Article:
Landscaping: Florida’s Coontie Palm

When landscaping, many Tampa Bay residents want to include only native plants and species. However, you may be surprised to learn that the Coontie palm is not only Florida’s only native cycad, but also the only cycad native to the entire continent. That’s right – even though we live in a gorgeous subtropical climate that is able to support a wide variety of tropical plant species, only one cycad is indigenous to our area. Cycads have been around on Earth for over 300 million years, since before the dinosaurs existed! Learn how to include this prehistoric plant in your landscape.

gardening plants srq

Light Requirements: Coontie are generally easy going plants. They prefer to receive at least partial shade, but are able to tolerate full sun conditions. For the best results, either plant coontie palm underneath taller plants, or on the north and east sides of your house so that they are shaded from the sun during the hottest parts of the day.

Water Requirements: Since these palms evolved here in South Florida, they are well-conditioned to survive in our natural climate – including during droughts. No need to worry about this plant if we are going through a dry spell, since it is equipped to thrive even then. Coontie even has a pretty high salt tolerance, so it’s a great choice for a seaside landscape.

Soil Requirements: Well-draining, sandy soil will suit coontie palms best. Their roots are sensitive to prolonged exposure to moisture; avoid overwatering and plant in a well-draining area, and this plant will be happy as a clam. You don’t even need to worry about adding any soil amendments when you plant them; just add some fertilizer three times a year in the spring, summer, and fall for optimal growth. When potting indoors, coontie will grow best in a cactus and palm potting mix. If you prefer creating your own potting soil, mix together equal parts sand and peat moss to give your coontie palm a happy home.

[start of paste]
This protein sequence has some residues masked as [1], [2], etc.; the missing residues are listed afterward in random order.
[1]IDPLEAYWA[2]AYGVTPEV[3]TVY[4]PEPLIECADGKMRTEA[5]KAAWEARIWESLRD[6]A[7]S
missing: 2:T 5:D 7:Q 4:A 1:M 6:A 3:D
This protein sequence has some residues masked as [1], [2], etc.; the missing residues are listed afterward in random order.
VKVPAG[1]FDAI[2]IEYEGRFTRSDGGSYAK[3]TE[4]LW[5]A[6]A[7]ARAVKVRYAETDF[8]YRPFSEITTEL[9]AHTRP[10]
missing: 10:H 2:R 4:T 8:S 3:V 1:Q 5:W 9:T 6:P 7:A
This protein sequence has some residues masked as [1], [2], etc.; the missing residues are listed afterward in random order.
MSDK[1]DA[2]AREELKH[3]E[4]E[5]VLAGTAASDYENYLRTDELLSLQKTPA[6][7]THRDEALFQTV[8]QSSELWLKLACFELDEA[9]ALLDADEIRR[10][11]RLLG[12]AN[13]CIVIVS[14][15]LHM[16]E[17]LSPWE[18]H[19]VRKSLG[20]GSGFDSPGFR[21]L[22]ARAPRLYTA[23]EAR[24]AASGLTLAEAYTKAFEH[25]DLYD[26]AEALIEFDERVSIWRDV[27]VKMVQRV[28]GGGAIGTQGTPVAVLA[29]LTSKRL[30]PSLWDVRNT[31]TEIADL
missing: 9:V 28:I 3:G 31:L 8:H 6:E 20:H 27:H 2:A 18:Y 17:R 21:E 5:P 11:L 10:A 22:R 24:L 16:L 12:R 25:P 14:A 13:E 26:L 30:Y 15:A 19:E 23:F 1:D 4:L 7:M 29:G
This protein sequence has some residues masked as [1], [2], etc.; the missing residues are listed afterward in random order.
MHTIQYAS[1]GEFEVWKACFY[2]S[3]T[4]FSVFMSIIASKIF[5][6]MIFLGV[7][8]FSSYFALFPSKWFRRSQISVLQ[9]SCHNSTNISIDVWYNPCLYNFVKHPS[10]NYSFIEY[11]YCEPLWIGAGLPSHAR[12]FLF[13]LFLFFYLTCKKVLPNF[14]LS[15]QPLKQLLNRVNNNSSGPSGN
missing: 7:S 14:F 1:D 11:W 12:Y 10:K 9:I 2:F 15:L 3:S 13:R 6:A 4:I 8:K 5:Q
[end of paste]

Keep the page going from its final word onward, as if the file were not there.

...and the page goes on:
Coontie Palm as a Houseplant: Since these plants remain relatively small and prefer shady conditions, they can make good houseplants. We don’t recommend keeping them inside if you have pets, however; all parts of the plant are poisonous, and the seeds are fatal even in small amounts to both animals and people.

Coontie Palm in the Landscape: These are small palms that only reach about 3 feet in height when they are full grown. That, combined with their tolerance for partial or full shade, makes them an excellent understory plant to fill in space below taller trees and shrubs. Their hardiness makes them ideal for areas like lining driveways and mailboxes that experience conditions that are a bit more extreme than your average backyard garden bed.

Their Place in the Environment: Coontie palm also plays an important ecological role in our landscapes–it is the only host plant on which the endangered Atala butterfly lays its eggs! In the same way that monarch butterflies cannot exist without milkweed plants, the Atala butterfly population has suffered from a lack of coontie palms available on which to reproduce. Fortunately, the Atala butterfly has seen a comeback in South Florida in recent years. You can support our native wildlife and help save this beautiful butterfly by adding coontie palm to your landscape today.

For more tools, supplies and ideas for creating a Florida landscape at your Sarasota or Tampa area home, visit Big Earth Landscape Supply.